1-8 players, Cooperative, Dice Game
Designers: Richard Launius, Kevin Wilson
Artwork: Dallas Mehlhoff
Publisher: Fantasy Flight Games
Overview of Gameplay
You and up to a total of 8 players are tasked with sealing away an elder god before those pesky cultists summon it into your world to destroy and devour every living thing you hold dear. To do this you will be visiting various locations and attempting to “defeat” the location by rolling these cool dice to try and match the symbols on the location with the rolled dice. If you succeed then you get to collect that location card as a “trophy” which you can spend later like a currency on other helpful items or abilities. If you fail then something bad happens depending on what location you are at. These bad things usually either injure you, drive your insanity up or further the cultist’s plans. The whole point of the game is to collect enough elder sign tokens by defeating locations and monsters to permanently seal away the elder god and this will win you the game!
Win Condition /Length
As mentioned above to win you just need to collect the required amount of elder sign tokens that are listed on the particular elder god card that you chose at the beginning. Once you have that amount, you win! At 1 and 2 players the game takes about an hour, maybe a little over. I haven’t gotten 8 people together yet to play the max player count to see the length but I suspect it would lengthen the game the more players you add.
There really isn’t a game board for this one. The layout is a series of large location cards, an entrance card, the elder god card, token piles, draw dreck piles including more locations to draw from and a cardboard clock that serves as kind of a timer until new mythos events happen….usually always bad. Other than that each player has their own character sheet with whatever item cards they have collected and other random tokens.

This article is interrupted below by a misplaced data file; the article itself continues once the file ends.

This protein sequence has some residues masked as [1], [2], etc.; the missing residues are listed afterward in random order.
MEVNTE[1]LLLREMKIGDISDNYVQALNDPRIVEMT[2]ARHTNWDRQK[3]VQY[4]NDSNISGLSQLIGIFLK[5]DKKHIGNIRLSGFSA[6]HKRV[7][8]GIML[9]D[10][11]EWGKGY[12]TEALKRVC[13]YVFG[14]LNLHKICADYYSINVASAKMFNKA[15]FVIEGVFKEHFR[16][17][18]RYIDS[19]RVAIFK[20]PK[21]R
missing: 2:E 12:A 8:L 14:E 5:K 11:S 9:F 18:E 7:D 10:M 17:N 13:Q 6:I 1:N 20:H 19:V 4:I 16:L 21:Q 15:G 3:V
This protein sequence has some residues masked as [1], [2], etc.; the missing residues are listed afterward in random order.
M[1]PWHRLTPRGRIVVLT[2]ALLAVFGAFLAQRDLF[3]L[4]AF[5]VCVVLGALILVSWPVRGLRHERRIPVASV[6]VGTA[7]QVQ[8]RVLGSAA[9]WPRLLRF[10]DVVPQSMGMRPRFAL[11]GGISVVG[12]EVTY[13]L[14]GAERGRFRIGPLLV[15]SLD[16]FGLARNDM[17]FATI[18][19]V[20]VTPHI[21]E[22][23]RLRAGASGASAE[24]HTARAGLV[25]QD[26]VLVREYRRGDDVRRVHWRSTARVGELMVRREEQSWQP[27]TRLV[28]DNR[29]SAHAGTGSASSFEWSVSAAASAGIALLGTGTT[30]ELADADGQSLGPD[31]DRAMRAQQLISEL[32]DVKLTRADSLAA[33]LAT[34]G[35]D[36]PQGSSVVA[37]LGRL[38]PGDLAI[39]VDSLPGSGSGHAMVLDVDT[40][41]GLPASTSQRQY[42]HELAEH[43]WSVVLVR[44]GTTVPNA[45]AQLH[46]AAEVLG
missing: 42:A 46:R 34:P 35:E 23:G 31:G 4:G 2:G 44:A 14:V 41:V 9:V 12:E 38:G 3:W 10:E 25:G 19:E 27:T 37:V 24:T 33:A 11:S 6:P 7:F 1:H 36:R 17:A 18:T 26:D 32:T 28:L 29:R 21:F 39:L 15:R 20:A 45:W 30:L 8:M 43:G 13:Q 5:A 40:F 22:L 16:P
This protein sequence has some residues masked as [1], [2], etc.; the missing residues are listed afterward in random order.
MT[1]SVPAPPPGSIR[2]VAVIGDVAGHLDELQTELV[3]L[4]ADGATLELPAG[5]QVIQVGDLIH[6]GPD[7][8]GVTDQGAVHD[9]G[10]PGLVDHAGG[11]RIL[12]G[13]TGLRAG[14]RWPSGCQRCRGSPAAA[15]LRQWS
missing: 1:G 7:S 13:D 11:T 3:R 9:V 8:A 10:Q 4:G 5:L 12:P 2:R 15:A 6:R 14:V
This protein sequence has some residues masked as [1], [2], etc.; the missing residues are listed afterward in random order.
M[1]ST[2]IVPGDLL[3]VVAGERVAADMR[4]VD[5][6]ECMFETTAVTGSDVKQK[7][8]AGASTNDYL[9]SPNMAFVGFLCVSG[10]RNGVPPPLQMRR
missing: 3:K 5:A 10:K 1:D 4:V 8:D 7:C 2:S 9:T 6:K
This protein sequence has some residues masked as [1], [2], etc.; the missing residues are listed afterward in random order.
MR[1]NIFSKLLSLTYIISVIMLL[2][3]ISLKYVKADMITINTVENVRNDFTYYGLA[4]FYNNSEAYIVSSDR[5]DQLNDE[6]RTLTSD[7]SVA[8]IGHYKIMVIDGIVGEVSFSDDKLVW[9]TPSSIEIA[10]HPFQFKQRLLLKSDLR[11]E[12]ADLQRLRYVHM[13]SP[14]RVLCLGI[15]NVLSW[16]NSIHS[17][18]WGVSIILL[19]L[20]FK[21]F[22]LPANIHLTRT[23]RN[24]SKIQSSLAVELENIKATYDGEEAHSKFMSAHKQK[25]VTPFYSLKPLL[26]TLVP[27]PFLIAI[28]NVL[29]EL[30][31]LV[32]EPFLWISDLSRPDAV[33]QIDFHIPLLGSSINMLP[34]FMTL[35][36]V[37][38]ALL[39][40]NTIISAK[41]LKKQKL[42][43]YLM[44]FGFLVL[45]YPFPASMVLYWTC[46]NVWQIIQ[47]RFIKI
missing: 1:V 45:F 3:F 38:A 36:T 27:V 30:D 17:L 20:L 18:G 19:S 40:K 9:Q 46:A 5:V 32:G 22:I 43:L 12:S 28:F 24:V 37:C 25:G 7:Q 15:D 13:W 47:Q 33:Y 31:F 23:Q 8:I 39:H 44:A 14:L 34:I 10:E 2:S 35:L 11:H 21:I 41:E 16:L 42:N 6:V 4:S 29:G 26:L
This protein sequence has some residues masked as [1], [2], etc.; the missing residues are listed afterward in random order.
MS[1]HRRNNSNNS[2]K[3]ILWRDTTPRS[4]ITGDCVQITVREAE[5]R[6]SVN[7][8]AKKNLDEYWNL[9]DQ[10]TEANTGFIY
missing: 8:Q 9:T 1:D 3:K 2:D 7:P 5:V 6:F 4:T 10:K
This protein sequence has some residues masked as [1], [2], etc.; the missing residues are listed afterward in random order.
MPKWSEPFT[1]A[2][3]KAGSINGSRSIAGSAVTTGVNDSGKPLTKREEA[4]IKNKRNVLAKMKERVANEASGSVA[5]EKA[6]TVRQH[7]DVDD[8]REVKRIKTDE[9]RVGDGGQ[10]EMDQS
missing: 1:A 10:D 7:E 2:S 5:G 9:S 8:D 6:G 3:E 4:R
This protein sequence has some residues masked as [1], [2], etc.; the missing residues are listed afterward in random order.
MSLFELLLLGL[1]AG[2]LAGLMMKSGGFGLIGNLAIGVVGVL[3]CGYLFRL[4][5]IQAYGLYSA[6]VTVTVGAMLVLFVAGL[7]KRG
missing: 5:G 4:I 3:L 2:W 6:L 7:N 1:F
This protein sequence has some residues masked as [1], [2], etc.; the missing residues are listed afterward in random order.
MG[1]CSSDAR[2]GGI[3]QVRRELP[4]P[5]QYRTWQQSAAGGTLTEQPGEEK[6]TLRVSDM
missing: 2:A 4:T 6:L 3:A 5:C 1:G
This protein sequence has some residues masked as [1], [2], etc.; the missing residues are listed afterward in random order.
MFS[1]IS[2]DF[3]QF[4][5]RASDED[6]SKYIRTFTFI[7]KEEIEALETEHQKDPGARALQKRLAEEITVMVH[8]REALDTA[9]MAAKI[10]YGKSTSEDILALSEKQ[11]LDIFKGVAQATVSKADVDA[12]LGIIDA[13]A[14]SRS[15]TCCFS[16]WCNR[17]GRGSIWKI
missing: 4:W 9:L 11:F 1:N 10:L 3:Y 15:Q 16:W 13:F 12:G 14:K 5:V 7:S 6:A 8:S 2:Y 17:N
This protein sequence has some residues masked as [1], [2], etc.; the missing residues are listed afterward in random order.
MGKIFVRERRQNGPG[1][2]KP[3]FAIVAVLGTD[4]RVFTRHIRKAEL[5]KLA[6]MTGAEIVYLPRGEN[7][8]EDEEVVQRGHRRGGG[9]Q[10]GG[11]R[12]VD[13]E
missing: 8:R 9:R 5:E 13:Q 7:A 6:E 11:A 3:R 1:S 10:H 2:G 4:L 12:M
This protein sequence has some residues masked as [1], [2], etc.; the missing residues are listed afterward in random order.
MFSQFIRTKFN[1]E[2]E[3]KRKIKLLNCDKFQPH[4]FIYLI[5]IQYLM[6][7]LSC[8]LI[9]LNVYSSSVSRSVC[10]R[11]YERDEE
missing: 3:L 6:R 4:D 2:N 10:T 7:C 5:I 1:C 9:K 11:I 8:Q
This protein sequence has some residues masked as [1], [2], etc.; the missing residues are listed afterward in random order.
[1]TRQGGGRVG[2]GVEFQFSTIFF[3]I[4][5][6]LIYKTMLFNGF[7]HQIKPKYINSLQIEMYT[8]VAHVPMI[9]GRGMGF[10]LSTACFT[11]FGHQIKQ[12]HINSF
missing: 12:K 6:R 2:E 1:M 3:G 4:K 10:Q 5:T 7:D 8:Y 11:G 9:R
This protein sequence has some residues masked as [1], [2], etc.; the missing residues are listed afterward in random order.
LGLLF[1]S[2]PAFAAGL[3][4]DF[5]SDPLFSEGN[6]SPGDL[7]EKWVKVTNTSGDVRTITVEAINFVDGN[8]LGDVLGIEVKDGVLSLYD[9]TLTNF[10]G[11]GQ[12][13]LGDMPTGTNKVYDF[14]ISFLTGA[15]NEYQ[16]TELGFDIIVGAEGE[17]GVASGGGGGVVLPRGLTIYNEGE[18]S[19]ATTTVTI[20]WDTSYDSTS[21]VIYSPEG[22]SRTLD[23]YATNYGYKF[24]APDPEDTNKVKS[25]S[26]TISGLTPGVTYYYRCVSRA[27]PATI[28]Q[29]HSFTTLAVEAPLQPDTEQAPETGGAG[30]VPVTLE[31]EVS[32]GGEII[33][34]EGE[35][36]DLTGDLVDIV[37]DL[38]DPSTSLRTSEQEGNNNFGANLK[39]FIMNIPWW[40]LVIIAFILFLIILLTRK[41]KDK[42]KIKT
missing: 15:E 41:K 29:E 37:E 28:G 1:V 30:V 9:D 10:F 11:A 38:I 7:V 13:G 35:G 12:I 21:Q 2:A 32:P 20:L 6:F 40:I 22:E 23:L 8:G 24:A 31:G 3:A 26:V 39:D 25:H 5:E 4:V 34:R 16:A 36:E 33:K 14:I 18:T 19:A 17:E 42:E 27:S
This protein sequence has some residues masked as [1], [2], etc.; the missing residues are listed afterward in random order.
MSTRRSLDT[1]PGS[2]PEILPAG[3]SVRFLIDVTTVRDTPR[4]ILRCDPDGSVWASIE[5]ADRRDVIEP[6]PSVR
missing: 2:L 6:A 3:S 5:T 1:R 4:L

Nothing mind blowing about the component quality for the tokens, your typical cardboard however I can say they do feel sturdy so I don’t think you will have any issues with them falling apart after many playthroughs. The card stock is very nice and the cards feel nice to the touch, not too slippery or thin. As is the typical Fantasy Flight way, there are a multitude of card sizes here so if you plan on sleeving them be prepared for that.
Setup and Takedown do take a little bit of time considering there are what, 7 different decks of cards to set up not to mention the locations you have to place. However if you keep each deck in a different baggie then setup should be a breeze, just trying to keep everything organized might be tricky the first time you play. Takedown is about the same, just bagging up the individual decks of cards and tokens.
Another typical Fantasy Flight box here. It comes with a cardboard insert that serves packaging everything wonderfully when it ships from the factory. But once you get the tokens punched out and all the cards sorted….it serves no more purpose other than to take up precious space and get in the way. You will want to bag everything, and again Fantasy Flight doesn’t include bags so you will have to supply your own. On the up side since everything is bagged you can easily store the game at any angle and not fear stuff will spill. As it comes though it is a terrible box insert and a terrible storage solution.